Abstract

Introduction: Extracorporeal membrane oxygenation (ECMO) is a form of a cardiopulmonary bypass circuit that is utilized for patients in dire need of cardiac or pulmonary support. The circuit exposes blood to artificial surfaces which leads to platelet activation, clotting and thrombocytopenia. The addition of heparin is required in order to prevent clots from forming along the circuit. Heparin-induced thrombocytopenia (HIT) and heparin induced thrombocytopenia and thrombosis (HITT) are serious adverse effects of heparin treatment characterized by formation of antibodies to heparin platelet factor 4 (PF4) complexed with heparin which leads to thrombocytopenia and a greatly increased risk of arterial and venous thrombosis. The well-established incidence of HIT ranges from 0.5-5% in patients exposed to heparin for more than four days. The reported incidence of HIT in ECMO patients ranges from less than 1% to 8.3%. However this data comes from only a few studies with small sample sizes. Our institution has a large lung center and as a result ECMO is utilized frequently. When patients are suspected to have HIT, they are taken off heparin and switched to a different anticoagulant. For patients without HIT, the switch to a different anticoagulant is unnecessary and exposes the patient to additional risks such as a higher risk of bleeding. Our aim was to calculate the incidence of HIT and HITT at our institution. Furthermore we wanted to examine the platelet trends of all patients on ECMO specifically comparing and contrasting the patients who are deemed true HIT positive vs. all other patients on ECMO.

Methods: We conducted a retrospective analysis of all patients on ECMO at Temple University Hospital from July 1, 2012 to December 31, 2017. The data for this study was drawn from the T'PAU (Temple Population Access Utility) research data warehouse that has successfully merged data from the Epic EMR and the McKesson administrative system that houses important summary data on inpatient admissions going back through July 2012. Our inclusion criteria consisted of all patients on ECMO who had a clinical suspicion of HIT and thus had a screening test sent for HIT, the ELISA polyclonal IgG testing against PF4. The diagnosis of HIT or HITT was confirmed by PF4 antibody positivity with an optical density (OD) >1.0, serotonin release assay (SRA) positivity or a positive PF4 antibody test >0.4 and the presence of thrombosis. Linear mixed-effects model was used to estimate and compare platelet count change over time between true HIT patients and patients who tested negative for the HIT ELISA.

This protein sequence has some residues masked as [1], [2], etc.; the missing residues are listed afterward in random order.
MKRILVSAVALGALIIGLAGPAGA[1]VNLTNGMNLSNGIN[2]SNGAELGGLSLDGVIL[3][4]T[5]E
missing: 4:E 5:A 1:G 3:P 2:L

Results: There were 164 patients on ECMO between July 1st, 2012 and December 31, 2017. A total of 77 patients had the HIT ELISA sent while on ECMO. Of those, 15 patients had a positive test result (OD > 0.4) and 62 had a negative test result. Of the patients with positive results, 5 patients had an OD > 1.0. Three of the 10 patients with an OD < 1.0 were found to have thrombosis. Therefore 8 patients had true HIT out of a total of 164 patients on ECMO, for an incidence of 4.88%. There was no difference of the change of platelet count over time between the HIT (n=8) and non-HIT (n=62) groups (P=0.98).

Conclusion: The incidence of HIT in our ECMO patient population is similar to the incidence of HIT in all patients who have been exposed to heparin for four or more days. Patients requiring ECMO are very ill and with the accompanying thrombocytopenia that develops with the initiation of ECMO, the clinical suspicion for HIT is high. Unlike the majority of hospitalized patients, patients on ECMO are a unique population and platelet count trends are not necessarily a clinically reliable indicator for HIT. Our research supports that the full clinical picture should be taken in account when suspecting HIT in patients on ECMO, especially when considering a change in anticoagulation.

Disclosures

No relevant conflicts of interest to declare.

Author notes

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